But in turning out for their beleaguered pope, Britain's Catholics acknowledged something essential about their faith that many of the Vatican's critics, secular and religious alike, persistently fail to understand. They weren't there to voice agreement with Benedict, necessarily. They were there to show their respect -- for the pontiff, for his office, and for the role it has played in sustaining Catholicism for 2,000 years.

Conventional wisdom holds that such respect is increasingly misplaced, and that the papacy is increasingly a millstone around Roman Catholicism's neck. If it weren't for the reactionaries in the Vatican, the argument runs, priests might have been permitted to marry, forestalling the sex abuse crisis. Birth control, gay relationships, divorce and remarriage might have been blessed, bringing lapsed Catholics back into the fold. Theological dissent would have been allowed to flourish, creating a more welcoming environment for religious seekers.

And yet none of these assumptions have any real evidence to back them up. Yes, sex abuse has been devastating to the church. But as Newsweek noted earlier this year, there's no data suggesting that celibate priests commit abuse at higher rates than the population as a whole, or that married men are less prone to pedophilia. (The real problem was the hierarchy's fear of scandal, which led to endless cover-ups and enabled serial predation.)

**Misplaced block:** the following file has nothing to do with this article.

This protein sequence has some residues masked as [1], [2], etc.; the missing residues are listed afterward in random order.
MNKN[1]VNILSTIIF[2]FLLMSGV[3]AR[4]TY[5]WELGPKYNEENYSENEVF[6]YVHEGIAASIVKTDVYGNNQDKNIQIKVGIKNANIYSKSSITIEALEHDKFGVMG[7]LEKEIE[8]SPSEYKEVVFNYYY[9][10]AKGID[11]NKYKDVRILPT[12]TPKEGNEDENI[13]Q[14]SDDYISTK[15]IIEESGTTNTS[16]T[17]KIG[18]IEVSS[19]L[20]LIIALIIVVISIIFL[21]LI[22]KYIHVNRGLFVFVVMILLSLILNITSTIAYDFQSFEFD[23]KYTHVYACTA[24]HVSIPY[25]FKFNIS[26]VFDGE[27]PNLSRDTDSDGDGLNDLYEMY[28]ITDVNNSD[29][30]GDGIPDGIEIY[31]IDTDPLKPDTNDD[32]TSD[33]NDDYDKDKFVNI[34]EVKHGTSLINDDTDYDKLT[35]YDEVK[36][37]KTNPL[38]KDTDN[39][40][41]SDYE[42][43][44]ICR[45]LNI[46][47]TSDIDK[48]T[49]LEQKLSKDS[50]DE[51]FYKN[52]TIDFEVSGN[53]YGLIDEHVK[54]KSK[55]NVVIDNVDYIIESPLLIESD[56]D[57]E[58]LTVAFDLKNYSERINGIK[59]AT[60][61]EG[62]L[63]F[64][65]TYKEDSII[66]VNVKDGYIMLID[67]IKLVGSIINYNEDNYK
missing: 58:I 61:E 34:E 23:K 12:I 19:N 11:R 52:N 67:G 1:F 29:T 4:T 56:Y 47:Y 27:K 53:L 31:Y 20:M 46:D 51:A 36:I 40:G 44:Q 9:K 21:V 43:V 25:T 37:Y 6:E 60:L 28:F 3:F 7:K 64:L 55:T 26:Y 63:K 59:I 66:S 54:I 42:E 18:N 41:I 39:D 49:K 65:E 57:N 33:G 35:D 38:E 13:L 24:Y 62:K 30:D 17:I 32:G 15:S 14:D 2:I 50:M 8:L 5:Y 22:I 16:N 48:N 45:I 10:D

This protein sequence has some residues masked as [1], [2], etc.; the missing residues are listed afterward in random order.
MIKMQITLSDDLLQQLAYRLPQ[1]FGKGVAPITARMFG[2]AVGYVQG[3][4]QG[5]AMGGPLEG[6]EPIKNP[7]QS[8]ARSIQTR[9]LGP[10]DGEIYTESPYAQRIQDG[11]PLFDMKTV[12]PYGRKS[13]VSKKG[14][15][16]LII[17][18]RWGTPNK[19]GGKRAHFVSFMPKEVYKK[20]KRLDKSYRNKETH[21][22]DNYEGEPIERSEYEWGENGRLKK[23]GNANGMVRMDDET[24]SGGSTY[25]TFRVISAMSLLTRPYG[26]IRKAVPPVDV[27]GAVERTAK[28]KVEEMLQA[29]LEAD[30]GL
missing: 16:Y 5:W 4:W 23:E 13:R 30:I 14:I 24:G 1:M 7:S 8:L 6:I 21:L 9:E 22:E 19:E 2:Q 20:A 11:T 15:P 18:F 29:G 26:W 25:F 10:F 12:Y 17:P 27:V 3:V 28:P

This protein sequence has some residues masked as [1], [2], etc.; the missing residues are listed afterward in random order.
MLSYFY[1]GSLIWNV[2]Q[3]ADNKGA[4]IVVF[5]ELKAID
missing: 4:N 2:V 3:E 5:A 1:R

And yes, the church's exclusive theological claims and stringent moral message don't go over well in a multicultural, sexually liberated society. But the example of Catholicism's rivals suggests that the church might well be much worse off if it had simply refashioned itself to fit the prevailing values of the age. That's what the denominations of mainline Protestantism have done, across the last four decades -- and instead of gaining members, they've dwindled into irrelevance.

The Vatican of Benedict and John Paul II, by contrast, has striven to maintain continuity with Christian tradition, even at the risk of seeming reactionary and out of touch. This has cost the church its once-privileged place in the Western establishment, and earned it the scorn of fashionable opinion. But continuity, not swift and perhaps foolhardy adaptation, has always been the papacy's purpose, and the secret of its lasting strength.